Corrections or additions?
This article by Regina Tan was prepared for the October 31, 2001
of U.S. 1 Newspaper. All rights reserved.
Storytelling at the Ballet
You mustn’t underestimate the excitement of going to
see dance," says Graham Lustig, the artistic director of the
Repertory Ballet. "There are no other distractions: it’s a live
theatrical event, a three-dimensional story with lighting and costumes
American Repertory Ballet presents "Once Upon A Time," a
program that aims to inspire children with the excitement of dance,
at the Patriots Theater of the War Memorial, Trenton, on Sunday,
4, at 2 p.m.
Opening the program is a danced staging of Maurice Sendak’s 1964
children’s tale, "Where the Wild Things Are." The familiar
illustrated story recounts Max’s fantastical journey to a place where
towering Wild Things and starlit skies prevail. Commissioned in 1996
from Septime Webre, then ARB’s artistic director, the piece resonates
with the devilish undertones of Max’s decree for a "wild
The commissioned score is by Randall Woolf and all the settings are
from Sendak’s classic illustrations.
Max, his mother, and a roomful of uncles and aunties
all enter the stage picture, before Max sails away alone on his little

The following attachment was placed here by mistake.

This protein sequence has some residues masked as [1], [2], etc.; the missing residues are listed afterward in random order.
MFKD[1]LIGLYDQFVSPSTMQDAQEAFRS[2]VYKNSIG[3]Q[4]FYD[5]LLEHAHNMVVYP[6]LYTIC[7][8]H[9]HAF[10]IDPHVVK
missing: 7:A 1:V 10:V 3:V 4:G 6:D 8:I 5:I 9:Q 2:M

sailing ship to "where the Wild Things are." A family audience
pleaser, the production features 10-foot-high "Wild Thing"
puppets inhabited by real dancers.
Graham Lustig’s own family ballet, "A Midsummer Night’s
is also featured on the double-bill, danced to the well-known
music by Felix Mendelssohn. Although the dance closely follows the
plot of Shakespeare’s comedy "A Midsummer Night’s Dream,"
Lustig adds his own storybook twist by inserting a child narrator
into the story. In this version, the audience watches the unfolding
of the child’s dream of Titania’s and Oberon’s spirit kingdom and
of the mismatching of the two sets of human lovers. The story ends
on a happy note when all the quarrellsome lovers are finally united.
"Dance is a language of symbols and of images," says Lustig.
"You don’t even have to be able to read to understand ballet."
Lustig joined ARB as artistic director in 1999. Born and raised in
England, Lustig attended the Royal Ballet School and began his career
as a principal dancer with the Dutch National Ballet. In 1980 he
to London to join the Sadler’s Wells Royal Ballet where he also
for the company.
The universality of the dance and its ability to communicate across
language barriers and cultural difference demonstrate the potency
of dance as an art form, he says.
Seeing children perform or appearing as characters on stage is another
attraction of ballet for young audiences. Children’s roles in
the Wild Things Are" and "A Midsummer Night’s Dream" gives
children the chance to visualize themselves as storytellers. This,
Lustig says, is a way to "educate them about life and the
— Regina Tan
Memorial, Lafayette Street, Trenton, 609-984-8400. $20 to $32.
November 4, 2 p.m.
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